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James Elkington on Robin Williamson – Myrrh

You might not immediately recognize James Elkington’s name but chances are you’ve heard his playing on songs by Jeff Tweedy, Wooden Wand, Richard Thompson, Steve Gunn, Michael Chapman, Joan Shelley, Nathan Salsburg or Tortoise. He’s a kind of sidmean’s sideman, a songwriter’s secret weapon who adds texture and depth to any song he graces. He’s steeped in the traditions of Basho, Fahey and Ayers with a touch that rivals his compatriot Steve Gunn in accessibility and nuance. As usual Hidden Gems explores the albums that inspire reverence in artists, the ones that they feel haven’t received due diligence. Elkington goes deep on a solo outing from the Incredible String Band’s Robin Williamson, and makes a case for a psych-folk classic lost to time.

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RSTB Best of 2017 (so far)

Is it already six months into 2017? Could that be possible? Though it seems there are a hundred other things to distract these days from musical output, it’s been a banner year in terms of albums meeting high expectations and some new surprises sneaking their way into rotation. Somehow, despite plenty of talent bubbling through other genres, it’s just felt right to embrace the blistering squall of psych, noise and punk these past few months. So, as usual, here are the albums that have spent most time on the turntable here. Presented in alphabetical order, its a pretty good roundup with six more months left on the clock.

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Design Inspiration: Jakob Skøtt

For the third installment of the site’s Design Inspiration series, I’m focusing on Jakob Skøtt, who wears triple hats at the excellent Danish label, El Paraiso Records. Skøtt is co-owner, member of the band Causa Sui and chief designer of the label’s aesthetic. That aesthetic struck me immediately as being one of the most cohesive and attractive since Sacred Bones took up arms 10 years ago. Like SB, the label hearkens back to the idea of library sleeves or serialized jazz, tying their catalog together through crisp typography and the faded hues of Skøtt’s paintings. There are very few labels that I stumble upon and immediately want to buy wholesale on sleeve art alone but El Paraiso makes the case for buying blind and assuming a quality product. Below are Jakob’s picks for his five favorite album covers.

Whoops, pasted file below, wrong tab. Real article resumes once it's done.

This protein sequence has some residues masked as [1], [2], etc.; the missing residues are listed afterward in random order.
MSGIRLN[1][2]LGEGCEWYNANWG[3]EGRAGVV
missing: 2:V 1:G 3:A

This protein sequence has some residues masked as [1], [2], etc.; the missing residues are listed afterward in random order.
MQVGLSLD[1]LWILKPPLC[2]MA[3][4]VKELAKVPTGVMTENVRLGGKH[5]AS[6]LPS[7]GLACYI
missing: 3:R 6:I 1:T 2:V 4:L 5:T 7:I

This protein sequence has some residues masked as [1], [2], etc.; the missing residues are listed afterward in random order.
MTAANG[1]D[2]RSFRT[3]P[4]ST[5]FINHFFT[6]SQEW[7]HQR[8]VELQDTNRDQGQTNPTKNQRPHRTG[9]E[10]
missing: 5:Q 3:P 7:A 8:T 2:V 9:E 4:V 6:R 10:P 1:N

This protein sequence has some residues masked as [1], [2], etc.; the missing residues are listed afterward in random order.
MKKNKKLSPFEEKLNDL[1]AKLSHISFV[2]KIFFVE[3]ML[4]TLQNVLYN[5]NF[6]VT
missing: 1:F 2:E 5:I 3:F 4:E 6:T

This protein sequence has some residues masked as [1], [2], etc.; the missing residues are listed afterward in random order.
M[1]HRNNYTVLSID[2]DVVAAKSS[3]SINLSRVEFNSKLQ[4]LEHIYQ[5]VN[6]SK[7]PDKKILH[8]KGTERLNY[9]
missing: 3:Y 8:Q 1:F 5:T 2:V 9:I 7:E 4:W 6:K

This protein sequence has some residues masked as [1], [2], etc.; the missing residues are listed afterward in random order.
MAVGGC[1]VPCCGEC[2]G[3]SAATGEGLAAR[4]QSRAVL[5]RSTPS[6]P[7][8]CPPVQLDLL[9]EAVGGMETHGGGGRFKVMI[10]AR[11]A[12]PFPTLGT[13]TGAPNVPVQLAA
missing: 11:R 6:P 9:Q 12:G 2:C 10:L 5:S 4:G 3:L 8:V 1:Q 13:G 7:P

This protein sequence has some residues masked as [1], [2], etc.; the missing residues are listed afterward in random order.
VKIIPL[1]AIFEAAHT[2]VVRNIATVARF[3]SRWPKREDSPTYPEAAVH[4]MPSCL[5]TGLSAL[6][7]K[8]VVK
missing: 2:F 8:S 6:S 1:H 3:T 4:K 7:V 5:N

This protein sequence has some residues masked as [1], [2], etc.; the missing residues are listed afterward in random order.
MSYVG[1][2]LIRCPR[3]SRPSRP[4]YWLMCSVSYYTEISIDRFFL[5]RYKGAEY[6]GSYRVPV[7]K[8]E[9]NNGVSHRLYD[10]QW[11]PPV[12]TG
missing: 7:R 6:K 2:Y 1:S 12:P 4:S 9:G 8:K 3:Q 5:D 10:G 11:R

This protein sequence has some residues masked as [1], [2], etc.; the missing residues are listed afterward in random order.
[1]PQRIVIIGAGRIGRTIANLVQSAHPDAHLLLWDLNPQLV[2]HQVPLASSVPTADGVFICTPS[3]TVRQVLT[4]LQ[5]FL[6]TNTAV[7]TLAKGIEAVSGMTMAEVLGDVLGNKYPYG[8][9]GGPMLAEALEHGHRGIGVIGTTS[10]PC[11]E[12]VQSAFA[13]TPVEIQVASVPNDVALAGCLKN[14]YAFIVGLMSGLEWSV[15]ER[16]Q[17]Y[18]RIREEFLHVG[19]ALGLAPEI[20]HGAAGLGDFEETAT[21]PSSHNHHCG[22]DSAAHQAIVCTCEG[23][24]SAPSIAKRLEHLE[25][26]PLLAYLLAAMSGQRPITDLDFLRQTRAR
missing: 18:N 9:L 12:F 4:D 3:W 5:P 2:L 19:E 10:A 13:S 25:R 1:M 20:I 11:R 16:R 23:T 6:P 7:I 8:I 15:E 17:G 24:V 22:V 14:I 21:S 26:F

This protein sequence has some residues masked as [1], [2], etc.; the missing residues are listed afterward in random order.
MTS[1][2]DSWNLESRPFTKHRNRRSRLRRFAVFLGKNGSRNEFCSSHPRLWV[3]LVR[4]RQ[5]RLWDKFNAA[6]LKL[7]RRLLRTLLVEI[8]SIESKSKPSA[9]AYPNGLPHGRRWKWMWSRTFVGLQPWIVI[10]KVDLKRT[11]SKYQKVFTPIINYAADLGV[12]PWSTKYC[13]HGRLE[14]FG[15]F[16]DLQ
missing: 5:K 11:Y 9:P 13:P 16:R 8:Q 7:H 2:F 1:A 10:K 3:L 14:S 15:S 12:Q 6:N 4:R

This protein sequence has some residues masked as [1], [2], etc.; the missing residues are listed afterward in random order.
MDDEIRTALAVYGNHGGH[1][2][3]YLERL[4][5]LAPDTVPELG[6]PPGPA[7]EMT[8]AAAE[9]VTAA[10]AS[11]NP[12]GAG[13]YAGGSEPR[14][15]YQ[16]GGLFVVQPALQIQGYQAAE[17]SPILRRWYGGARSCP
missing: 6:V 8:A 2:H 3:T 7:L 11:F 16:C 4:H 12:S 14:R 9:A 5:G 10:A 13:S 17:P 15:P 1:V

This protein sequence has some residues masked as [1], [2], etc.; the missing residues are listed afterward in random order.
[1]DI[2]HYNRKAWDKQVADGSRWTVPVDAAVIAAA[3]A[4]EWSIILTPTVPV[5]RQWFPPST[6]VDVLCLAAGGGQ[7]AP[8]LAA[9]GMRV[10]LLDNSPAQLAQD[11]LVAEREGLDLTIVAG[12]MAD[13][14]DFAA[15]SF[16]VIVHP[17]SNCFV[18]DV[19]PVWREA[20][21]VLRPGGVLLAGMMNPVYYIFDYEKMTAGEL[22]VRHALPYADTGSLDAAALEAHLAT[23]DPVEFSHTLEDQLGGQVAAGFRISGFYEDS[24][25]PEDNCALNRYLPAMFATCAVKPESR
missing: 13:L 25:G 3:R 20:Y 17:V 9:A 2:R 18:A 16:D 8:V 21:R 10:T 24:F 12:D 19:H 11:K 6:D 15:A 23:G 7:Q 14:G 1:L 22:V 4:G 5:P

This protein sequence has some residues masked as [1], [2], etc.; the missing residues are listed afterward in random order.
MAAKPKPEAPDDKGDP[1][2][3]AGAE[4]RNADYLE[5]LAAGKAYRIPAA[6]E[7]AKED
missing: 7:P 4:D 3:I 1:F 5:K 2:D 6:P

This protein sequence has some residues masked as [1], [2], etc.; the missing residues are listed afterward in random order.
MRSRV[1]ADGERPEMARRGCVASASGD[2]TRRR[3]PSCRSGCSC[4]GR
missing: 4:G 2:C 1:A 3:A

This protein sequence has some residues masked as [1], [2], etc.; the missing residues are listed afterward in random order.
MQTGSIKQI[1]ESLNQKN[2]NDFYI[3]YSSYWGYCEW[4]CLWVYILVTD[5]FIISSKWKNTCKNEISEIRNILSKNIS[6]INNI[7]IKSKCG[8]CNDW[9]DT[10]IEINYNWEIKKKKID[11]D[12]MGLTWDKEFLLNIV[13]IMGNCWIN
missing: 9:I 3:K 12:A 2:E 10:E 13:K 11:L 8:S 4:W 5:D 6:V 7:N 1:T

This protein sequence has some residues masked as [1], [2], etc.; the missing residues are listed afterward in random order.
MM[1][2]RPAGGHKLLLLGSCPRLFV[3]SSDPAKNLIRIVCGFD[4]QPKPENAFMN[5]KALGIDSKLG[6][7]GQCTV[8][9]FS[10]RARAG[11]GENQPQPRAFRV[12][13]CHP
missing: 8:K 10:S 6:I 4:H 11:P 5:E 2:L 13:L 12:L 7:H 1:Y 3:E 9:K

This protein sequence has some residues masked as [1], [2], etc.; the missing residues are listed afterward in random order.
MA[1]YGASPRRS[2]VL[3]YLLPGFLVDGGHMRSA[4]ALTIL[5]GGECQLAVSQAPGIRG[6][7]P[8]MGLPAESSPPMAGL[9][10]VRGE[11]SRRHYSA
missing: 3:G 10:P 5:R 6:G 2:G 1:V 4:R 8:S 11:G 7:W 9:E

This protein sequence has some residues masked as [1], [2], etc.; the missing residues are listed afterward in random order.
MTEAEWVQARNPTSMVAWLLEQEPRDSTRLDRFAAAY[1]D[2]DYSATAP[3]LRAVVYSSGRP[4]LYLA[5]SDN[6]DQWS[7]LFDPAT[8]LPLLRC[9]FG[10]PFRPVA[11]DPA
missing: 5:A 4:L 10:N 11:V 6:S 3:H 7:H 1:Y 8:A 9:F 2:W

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Matthew Melton on John Denver – Farewell Andromeda

Hidden Gems has become an opportunity to look into the inspirations that drive the artists I love around here, but it’s also revealed several layers to those I’d thought I had pegged. Case in point, for all his catalog leanings and past permutations I’d have figured that Matthew Melton would turn in an uncharted power pop gem, or given his latest direction in Dream Machine, perhaps a proto-metal nugget from beyond the grave. However, Melton went deep into the past to unearth some of his first musical inspirations with a look at John Denver’s under-celebrated 1973 album Farewell Andromeda. I asked Matthew how this album came into his life and how it’s affected his work.

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RSTB Presents: 120 Seconds

Introducing a new feature that will stand alongside the site today. In addition to regular coverage here, I’m starting up a video series that will focus on new music via two minute videos. I’ll spare you the boredom of watching me talk awkwardly into a camera trying not to look as if I’m reading in one direction and speaking in another. Instead the series will indulge a ’90s nostalgia for cut ‘n paste video sequencing doused in a particular bent of pop culture fixation and rounded up into two minute bites. Basically this exists because I watched too much TV as a child. The first episode is below and it features Jefre Cantu-Ledesma, Peacers, School Damage and Bleached.